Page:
Wednesday, February 6, 2013

Southern Stingrays

Southern Stingray

Remember how I went to Lowry Park Zoo a while ago and saw cownose rays? I also saw southern stingrays. There were two gigantic ones, and they had friendly personalities. One was flopping around and ready to play. The other one rocked back and forth in one place and liked being touched. They seemed to like being patted by people, even if we weren't feeding them. After I met them, I read all about southern stingrays.

Southern stingrays are bigger than cownose rays, and have a longer, thicker tail. They have a sharp barb on their tail covered with mild venom. (Don't worry, the ones in the tank didn't have any barbs. They said it doesn't hurt them to have the barb removed.)

Here you can see the difference between southern stingrays and cownose rays.

You're more likely to get stung by a southern sting ray than a cownose ray, because southern stingrays hang out at the bottom of the water, on or under the sand – right where your feet hang out. Sometimes they bury themselves so just their eyes are poking out.

So when you go to the beach, you better do the Stringray Shuffle. Don't pick your feet up, but slide them along the sand. The rays will either hear you coming and scoot, or you'll nudge them on the bottom, out of the way of the tail.

They can get huge – more than five feet across! Girl southern stingrays are bigger than boys. They are also ovoviviparous. (Remember that cool word?)

Next time I'll tell you about my favorite ray – a yellow stingray named spot!


Wednesday, January 30, 2013

Winter Snakes

I love living in Florida! I can go to the beach in January, and see snakes in the middle of winter. I found this young diamondback rattlesnake at Walsingham Park recently. Isn't he beautiful?

A young diamondback rattler at Walsingham Park. These are easily identified
by the dark eye bar, the distinct neck, the lovely diamond pattern...
and of course the rattles!

Monday, January 28, 2013

Brooker Creek Nature Preserve

By Lu and B

Let us begin by saying that we have only just begun to scratch the surface of the Brooker Creek Preserve. As wild areas in Pinellas County go, it is HUGE – about 8,500 acres (some sources say 8,700 acres) and seven miles long. It is the biggest natural area in the county, an oasis in the densely populated East Lake area. We hiked maybe a mile of the trails that loop through a variety of environments. There are five miles of hiking trails and nine miles of horse trails in the preserve.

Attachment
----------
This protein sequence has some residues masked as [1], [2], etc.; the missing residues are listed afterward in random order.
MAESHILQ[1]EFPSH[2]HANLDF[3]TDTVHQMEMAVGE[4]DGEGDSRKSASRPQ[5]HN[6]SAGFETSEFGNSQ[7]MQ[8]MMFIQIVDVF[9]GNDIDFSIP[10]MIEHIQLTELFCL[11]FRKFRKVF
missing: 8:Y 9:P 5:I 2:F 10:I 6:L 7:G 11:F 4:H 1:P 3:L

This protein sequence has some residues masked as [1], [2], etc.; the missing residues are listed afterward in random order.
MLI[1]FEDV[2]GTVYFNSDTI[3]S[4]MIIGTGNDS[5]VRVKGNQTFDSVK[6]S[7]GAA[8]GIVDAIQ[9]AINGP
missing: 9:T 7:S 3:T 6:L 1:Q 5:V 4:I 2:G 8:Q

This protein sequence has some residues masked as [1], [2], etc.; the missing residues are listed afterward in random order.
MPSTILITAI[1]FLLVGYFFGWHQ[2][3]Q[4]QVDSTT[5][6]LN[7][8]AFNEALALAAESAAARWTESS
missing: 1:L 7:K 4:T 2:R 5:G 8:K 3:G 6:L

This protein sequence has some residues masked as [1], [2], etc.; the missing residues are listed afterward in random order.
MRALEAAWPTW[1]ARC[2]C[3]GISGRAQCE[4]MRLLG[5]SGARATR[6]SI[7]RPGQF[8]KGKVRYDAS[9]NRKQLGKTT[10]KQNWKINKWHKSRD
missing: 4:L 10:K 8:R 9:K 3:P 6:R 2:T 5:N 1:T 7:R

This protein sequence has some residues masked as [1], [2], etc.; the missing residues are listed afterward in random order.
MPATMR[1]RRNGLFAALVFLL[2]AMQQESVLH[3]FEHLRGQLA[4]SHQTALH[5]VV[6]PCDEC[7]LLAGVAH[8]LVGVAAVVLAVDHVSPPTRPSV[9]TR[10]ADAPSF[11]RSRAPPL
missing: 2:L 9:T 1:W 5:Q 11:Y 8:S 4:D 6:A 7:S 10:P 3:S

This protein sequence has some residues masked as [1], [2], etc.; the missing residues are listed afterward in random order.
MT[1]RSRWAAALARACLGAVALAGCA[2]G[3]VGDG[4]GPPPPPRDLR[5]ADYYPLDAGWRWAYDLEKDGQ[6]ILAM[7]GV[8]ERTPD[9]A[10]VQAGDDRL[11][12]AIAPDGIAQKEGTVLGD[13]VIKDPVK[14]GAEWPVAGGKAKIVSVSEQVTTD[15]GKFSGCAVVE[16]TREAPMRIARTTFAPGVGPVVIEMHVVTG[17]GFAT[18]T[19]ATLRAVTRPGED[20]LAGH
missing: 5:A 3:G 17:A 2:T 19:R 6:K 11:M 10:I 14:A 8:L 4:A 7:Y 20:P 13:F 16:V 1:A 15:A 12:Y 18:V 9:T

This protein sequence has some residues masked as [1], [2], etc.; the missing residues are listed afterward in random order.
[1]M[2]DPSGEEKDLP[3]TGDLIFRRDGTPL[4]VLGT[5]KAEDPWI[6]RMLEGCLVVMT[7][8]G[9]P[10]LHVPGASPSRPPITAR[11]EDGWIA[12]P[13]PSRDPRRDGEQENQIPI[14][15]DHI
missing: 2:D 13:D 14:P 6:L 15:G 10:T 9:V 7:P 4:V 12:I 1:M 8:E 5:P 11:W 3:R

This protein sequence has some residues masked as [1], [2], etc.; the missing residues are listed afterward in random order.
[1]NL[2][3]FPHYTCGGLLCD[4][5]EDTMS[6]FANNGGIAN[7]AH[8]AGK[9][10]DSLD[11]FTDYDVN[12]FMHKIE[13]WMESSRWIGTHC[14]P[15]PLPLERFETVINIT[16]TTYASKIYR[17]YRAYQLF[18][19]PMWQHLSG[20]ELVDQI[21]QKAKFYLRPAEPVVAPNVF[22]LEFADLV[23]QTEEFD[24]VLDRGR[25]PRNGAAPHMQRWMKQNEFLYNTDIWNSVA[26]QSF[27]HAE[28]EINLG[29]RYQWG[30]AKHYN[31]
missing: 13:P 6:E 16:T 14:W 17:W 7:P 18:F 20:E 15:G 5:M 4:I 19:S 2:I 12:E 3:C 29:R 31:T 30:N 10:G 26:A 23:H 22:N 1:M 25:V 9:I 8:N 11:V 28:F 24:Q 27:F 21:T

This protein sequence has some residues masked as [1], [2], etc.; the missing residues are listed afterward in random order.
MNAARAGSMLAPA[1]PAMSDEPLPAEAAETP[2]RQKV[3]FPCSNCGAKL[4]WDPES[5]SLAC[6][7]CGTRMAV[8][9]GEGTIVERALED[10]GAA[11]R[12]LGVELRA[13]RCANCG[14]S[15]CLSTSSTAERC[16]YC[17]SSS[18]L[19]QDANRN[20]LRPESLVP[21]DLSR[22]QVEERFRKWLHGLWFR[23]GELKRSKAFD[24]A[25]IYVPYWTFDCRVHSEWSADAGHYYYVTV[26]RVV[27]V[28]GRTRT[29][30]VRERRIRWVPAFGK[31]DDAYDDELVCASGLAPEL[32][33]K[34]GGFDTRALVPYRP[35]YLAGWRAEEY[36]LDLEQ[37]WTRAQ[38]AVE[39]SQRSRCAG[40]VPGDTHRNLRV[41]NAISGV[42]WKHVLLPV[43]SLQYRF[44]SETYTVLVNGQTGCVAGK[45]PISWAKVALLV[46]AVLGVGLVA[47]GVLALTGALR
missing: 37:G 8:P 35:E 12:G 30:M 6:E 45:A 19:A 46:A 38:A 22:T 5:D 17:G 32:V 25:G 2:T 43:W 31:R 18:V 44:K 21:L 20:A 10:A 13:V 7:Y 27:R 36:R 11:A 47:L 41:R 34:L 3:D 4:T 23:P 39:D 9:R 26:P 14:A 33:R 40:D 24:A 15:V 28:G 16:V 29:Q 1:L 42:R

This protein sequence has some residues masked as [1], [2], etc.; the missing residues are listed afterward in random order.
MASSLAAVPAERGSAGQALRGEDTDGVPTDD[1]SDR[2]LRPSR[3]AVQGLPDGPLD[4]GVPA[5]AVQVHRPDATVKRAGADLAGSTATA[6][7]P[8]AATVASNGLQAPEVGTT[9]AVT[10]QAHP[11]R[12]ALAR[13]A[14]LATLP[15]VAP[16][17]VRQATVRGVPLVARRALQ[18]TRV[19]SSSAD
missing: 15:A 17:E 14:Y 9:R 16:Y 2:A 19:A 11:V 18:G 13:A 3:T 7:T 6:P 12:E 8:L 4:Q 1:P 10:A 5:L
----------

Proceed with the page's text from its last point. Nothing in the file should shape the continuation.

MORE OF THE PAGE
There might not be mountains in Florida, but at Brooker Creek Preserve you can clearly see how even a few feet of elevation can make a big change in the ecosystem. Where the many-channeled Brooker Creek flows there are impressive cypresses, and in other lowlands are wet grassy prairies and marshes.

But hike a barely perceptible grade and you'll reach the saw palmetto thickets that mark the boundary between wet and dry. Another foot or two of elevation and you'll get to a mixed pine habitat, and finally the “mountains” – oak hammocks.

Some cypress trees have knees.
These have toes.

The trails are perfect for a amateurs and families. The first stretch, from the parking lot, past the nature center, to the trail-head proper, is a boardwalk. The preserve offers detailed maps, and the trails are well-marked. B and I had the feeling that we were deep in the wilderness, but never worried about getting lost. Families with strollers and little kids can have a beautiful short hike in this first stretch.

A gopher tortoise.

Next week I'll be exploring the other trails, by myself first and then later with B. These are the wet trails, or at least the trails that aren't guaranteed to be dry. We'll let you know how they go. There's also a short dedicated bird trail that ends in a viewing blind for better spotting opportunities.

Check out their trail maps here, and see my information about free guided hikes on this blog's sidebar. The preserve also has lectures just about every week.

Wednesday, January 23, 2013

Cownose Rays

By B
Last weekend I went to Lowry Park Zoo. I loved it! My favorite part was the ray tank. They were very friendly rays. I spent hours there and named most of them. Today I will tell you about cownose rays.

Cownose rays at Lowry Park Zoo

They are smaller than southern stingrays and have shorter, skinnier tails. They have barbs, but you probably won't step on a cownose ray because they usually swim in the middle of the water, and don't sit on the bottom.

They like to eat oysters and crabs and small fish, and other things that burrow in the sand. They can flap the sand with their wings and then suck up the food like a vacuum cleaner. They have crushing plates in their mouths instead of regular teeth.

I named this cownose ray Albus. Can you guess what movies I'm watching?
Cownose rays have one baby at a time. They don't lay an egg – the baby is born alive. They are big when they are born, about a foot across. (Lu notes: The babies actually develop in an egg within the mother's body, then hatch inside her, and are born later. So they are ovoviviparous, which is a great word to toss out now and then.)

The cownose rays at Lowry Park Zoo were very gentle and friendly. I loved to touch them. They are sleek and soft. I can't wait to go back!

Next time I'll tell you about southern stingrays!

Bye bye until next time!

Lu's Note: